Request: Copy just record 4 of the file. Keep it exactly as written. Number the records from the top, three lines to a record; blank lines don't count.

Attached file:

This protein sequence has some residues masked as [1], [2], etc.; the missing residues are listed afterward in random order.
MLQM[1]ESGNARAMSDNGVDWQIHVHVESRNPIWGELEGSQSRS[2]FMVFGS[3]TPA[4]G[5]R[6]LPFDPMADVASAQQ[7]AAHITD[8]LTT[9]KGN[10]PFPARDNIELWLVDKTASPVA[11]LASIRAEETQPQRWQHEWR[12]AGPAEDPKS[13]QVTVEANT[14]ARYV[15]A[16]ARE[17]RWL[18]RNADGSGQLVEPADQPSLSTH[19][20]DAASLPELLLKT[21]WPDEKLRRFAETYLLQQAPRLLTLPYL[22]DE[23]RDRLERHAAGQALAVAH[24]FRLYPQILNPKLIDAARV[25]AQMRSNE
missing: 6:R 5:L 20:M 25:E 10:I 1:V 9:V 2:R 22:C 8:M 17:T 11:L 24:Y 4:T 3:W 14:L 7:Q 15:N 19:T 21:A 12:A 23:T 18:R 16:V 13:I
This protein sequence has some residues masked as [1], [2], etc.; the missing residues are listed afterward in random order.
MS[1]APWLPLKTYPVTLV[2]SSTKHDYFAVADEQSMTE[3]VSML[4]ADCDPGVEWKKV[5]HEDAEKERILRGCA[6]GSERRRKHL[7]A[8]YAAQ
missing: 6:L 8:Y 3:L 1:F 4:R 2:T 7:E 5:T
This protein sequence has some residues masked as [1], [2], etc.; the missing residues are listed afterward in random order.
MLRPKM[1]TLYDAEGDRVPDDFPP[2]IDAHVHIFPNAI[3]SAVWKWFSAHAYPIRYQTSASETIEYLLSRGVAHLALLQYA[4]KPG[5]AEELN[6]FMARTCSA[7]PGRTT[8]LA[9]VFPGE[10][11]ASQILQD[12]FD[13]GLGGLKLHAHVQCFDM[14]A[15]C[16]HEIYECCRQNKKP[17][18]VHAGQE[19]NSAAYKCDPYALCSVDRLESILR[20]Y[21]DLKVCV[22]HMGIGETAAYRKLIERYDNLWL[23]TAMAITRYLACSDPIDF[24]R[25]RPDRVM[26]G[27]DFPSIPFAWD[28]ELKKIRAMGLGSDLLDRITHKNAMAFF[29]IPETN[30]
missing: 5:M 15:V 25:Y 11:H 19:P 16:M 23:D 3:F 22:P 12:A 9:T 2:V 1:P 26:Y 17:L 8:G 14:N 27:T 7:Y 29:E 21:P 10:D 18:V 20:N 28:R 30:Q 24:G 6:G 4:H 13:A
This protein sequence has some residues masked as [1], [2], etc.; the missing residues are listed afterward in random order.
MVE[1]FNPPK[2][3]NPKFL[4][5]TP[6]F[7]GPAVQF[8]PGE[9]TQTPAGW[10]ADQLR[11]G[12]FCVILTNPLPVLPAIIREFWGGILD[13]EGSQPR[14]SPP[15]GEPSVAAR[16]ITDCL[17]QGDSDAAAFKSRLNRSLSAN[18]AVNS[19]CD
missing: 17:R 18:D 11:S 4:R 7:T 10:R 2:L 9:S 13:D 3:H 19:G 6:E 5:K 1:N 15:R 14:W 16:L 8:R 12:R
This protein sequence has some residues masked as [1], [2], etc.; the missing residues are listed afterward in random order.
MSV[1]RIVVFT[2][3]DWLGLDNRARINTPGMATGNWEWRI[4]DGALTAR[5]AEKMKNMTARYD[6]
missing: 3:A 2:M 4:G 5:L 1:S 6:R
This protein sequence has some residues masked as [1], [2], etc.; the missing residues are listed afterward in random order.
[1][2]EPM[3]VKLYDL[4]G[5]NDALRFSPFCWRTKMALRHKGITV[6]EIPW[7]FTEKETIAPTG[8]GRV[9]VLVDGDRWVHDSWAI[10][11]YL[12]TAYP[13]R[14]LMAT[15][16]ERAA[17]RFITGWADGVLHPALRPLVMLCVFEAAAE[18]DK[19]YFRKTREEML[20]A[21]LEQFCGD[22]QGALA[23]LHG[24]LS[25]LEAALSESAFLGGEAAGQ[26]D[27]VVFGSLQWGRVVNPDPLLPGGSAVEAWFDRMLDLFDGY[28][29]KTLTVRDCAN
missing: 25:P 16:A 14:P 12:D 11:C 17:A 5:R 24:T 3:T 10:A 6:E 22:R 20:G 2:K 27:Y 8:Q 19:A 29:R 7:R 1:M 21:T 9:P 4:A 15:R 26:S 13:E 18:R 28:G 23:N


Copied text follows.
This protein sequence has some residues masked as [1], [2], etc.; the missing residues are listed afterward in random order.
MVE[1]FNPPK[2][3]NPKFL[4][5]TP[6]F[7]GPAVQF[8]PGE[9]TQTPAGW[10]ADQLR[11]G[12]FCVILTNPLPVLPAIIREFWGGILD[13]EGSQPR[14]SPP[15]GEPSVAAR[16]ITDCL[17]QGDSDAAAFKSRLNRSLSAN[18]AVNS[19]CD
missing: 17:R 18:D 11:S 4:R 7:T 10:R 2:L 9:S 13:D 3:H 19:G 6:E 5:K 1:N 15:R 14:W 16:L 8:R 12:R